PLANS have been concluded to evacuate a further 319 Nigerians from South Africa tomorrow to add to the 187 brought home last Wednesday in response to the growing xenophobic attacks against them.
Last week’s 187 returnees were the first batch of the 640 Nigerians, who registered for evacuation following the xenophobic attacks. Their return, facilitated by local airline Air Peace, faced some hitches, however, as the flight was delayed by South African officials, who insisted that some of the evacuated Nigerians did not have travel documents.
This time around, however, the chairman of the Nigerian Diaspora Commission Hon Abike Dabiri-Erewa, said that the necessary travel documents would be given to the intending returnees and other immigration issues addressed to ensure a smooth evacuation process. She added that this is to ensure that the 319 are returned without any hitch this time around.
Hon Dabiri-Erewa said: “We have 319 registered for the next flight but the list is still being updated. For the flight, we are looking at Tuesday or Wednesday so that proper documentation would be done, as we don’t want a situation where the plane will return half-empty with few passengers.”
Meanwhile President Cyril Ramaphosa of South Africa has sent three officials to President Muhammadu Buhari and the heads of six other African countries to deliver messages of solidarity to them over the xenophobic attacks in his country. His team comprises of Jeff Radebe, Ambassador Kingsley Mmabolo and Dr Khulu Mbatha, would will also visit Niger Republic, Ghana, Senegal, Tanzania, the Democratic Republic of Congo and Zambia.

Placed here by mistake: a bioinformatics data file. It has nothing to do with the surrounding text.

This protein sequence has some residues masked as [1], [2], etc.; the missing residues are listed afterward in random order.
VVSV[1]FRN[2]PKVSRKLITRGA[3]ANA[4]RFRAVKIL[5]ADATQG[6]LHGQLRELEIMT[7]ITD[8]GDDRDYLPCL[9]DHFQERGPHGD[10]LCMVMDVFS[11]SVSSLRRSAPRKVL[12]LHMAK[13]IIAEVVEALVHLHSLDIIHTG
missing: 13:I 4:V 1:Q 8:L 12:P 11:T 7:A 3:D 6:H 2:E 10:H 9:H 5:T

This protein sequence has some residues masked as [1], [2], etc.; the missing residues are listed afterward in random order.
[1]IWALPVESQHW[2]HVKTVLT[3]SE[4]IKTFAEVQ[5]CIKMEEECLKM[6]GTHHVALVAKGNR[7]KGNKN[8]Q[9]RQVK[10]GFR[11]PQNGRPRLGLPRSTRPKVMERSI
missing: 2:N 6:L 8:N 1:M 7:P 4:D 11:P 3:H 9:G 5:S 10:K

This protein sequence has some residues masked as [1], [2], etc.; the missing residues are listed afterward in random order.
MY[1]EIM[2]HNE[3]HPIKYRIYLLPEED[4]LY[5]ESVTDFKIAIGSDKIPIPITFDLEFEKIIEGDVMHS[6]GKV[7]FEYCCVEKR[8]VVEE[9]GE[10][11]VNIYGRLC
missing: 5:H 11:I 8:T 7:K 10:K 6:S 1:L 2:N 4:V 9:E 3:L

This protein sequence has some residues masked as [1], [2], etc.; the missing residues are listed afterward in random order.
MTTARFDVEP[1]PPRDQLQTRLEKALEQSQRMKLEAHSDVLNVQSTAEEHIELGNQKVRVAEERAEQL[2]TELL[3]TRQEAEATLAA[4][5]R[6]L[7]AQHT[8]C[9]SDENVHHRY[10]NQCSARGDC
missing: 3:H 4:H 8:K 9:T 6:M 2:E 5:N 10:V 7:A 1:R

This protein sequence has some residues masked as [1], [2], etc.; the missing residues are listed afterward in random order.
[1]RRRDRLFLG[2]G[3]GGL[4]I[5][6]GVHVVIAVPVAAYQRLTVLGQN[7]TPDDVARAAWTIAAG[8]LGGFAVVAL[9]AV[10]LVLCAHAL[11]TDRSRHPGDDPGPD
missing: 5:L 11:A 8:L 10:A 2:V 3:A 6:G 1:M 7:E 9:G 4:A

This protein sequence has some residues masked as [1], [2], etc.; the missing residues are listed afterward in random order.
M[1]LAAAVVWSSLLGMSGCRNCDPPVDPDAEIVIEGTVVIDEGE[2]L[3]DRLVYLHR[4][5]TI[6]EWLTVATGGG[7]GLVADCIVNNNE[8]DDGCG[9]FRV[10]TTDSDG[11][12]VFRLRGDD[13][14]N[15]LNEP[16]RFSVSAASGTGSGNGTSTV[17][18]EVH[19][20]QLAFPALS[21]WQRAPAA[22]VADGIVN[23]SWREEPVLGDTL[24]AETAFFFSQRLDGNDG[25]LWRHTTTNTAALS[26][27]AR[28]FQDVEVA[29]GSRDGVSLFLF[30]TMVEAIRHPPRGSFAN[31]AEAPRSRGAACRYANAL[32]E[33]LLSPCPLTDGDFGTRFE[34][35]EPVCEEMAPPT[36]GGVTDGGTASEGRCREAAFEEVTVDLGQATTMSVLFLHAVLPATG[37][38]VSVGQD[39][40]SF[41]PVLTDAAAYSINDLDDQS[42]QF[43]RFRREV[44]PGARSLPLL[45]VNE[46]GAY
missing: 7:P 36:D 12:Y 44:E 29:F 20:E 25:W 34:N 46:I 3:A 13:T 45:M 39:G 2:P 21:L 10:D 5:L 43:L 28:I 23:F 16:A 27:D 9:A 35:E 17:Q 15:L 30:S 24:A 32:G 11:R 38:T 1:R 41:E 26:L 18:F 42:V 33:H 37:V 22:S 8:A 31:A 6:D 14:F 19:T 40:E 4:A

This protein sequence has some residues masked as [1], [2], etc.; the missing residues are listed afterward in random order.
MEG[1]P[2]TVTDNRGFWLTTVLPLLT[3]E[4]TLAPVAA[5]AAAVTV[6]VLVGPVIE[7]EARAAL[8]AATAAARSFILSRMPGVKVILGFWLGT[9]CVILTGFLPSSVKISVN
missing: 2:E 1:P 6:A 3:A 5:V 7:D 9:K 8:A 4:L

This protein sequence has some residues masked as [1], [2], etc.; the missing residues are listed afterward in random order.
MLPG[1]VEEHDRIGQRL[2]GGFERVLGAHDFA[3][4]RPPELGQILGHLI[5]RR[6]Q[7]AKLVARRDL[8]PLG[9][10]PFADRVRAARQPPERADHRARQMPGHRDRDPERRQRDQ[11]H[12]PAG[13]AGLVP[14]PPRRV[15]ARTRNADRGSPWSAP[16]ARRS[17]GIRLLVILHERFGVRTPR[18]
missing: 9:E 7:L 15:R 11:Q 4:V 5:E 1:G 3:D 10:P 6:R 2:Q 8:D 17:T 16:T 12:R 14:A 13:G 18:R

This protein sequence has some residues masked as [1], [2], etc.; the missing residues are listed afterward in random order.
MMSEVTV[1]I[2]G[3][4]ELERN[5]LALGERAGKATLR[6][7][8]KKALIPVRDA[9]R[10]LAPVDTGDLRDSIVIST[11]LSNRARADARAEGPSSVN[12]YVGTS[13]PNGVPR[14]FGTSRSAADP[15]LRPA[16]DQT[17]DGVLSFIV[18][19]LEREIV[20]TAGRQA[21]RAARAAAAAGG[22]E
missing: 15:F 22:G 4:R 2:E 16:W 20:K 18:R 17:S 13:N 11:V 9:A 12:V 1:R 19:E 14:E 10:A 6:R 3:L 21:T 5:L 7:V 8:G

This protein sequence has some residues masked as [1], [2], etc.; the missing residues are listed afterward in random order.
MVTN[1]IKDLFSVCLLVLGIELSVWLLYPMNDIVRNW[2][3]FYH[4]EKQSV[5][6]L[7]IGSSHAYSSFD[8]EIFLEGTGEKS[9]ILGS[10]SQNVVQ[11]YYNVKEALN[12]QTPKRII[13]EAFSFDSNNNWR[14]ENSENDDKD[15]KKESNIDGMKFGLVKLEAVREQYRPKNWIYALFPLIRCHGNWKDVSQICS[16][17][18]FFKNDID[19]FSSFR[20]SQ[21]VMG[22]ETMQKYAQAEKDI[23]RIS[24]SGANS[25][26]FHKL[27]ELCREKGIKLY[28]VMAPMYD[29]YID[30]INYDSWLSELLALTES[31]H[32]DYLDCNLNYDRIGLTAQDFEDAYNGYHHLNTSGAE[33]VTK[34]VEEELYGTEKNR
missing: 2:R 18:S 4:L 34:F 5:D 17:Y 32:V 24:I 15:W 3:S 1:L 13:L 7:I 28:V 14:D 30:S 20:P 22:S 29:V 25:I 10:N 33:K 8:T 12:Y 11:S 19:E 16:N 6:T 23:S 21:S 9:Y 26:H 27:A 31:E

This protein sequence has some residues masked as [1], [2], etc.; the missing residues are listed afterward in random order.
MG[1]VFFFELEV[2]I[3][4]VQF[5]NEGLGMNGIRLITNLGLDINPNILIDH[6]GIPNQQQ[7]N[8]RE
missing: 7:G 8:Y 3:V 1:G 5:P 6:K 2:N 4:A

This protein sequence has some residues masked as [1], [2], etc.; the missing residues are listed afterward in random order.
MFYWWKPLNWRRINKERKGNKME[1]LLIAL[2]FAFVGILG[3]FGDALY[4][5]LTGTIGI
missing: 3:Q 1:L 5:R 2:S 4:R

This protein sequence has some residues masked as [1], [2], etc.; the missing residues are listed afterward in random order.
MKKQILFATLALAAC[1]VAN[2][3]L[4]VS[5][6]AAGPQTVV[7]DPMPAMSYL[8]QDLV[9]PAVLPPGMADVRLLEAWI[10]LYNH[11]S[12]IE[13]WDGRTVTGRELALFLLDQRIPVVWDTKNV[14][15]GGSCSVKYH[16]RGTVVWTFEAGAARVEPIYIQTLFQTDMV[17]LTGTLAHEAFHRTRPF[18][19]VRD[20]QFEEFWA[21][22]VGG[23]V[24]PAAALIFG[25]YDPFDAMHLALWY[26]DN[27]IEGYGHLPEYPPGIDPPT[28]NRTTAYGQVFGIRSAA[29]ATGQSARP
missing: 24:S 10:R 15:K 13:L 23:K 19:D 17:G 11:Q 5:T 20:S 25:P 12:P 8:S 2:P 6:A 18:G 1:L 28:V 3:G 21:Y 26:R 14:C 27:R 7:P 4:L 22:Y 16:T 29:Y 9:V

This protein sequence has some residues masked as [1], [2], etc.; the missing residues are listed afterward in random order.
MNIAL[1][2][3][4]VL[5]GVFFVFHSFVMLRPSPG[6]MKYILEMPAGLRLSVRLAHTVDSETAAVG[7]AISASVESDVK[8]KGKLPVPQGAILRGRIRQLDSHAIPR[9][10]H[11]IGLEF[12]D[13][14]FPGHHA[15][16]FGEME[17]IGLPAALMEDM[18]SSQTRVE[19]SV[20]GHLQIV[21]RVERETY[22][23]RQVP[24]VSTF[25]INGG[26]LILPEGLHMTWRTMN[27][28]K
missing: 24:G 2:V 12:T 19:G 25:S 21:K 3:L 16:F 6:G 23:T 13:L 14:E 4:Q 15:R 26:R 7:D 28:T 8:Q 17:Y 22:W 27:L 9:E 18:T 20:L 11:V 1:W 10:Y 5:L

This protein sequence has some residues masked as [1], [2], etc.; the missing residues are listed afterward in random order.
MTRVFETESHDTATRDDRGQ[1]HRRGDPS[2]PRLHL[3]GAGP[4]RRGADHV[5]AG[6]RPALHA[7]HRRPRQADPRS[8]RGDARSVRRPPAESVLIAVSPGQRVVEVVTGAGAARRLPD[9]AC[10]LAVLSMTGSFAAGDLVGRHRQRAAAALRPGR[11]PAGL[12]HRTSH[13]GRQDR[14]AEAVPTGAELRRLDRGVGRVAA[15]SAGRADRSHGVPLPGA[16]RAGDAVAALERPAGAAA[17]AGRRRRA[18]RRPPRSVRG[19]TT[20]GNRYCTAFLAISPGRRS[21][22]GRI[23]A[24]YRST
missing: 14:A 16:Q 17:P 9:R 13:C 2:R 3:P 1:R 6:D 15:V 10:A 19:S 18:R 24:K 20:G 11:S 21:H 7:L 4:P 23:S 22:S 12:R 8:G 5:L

Khusela Diko, President Ramaphosa’s spokesperson, said: “The special envoys will deliver a message from President Ramaphosa regarding the incidents of violence that recently erupted in some parts South Africa, which have manifested in attacks on foreign nationals and destruction of property. The special envoys are tasked with reassuring fellow African countries that South Africa is committed to the ideals of pan-African unity and solidarity and they will also reaffirm South Africa’s commitment to the rule of law.”
Last week, President Ramaphosa was booed in Harare, the capital city of Zimbabwe, when he was giving a speech at the funeral of the former Zimbabwean president, Robert Mugabe. At the funeral, he apologised for the attacks in his country, insisting that South Africans were not xenophobic and that the country was making efforts to deal with the causes of the violence.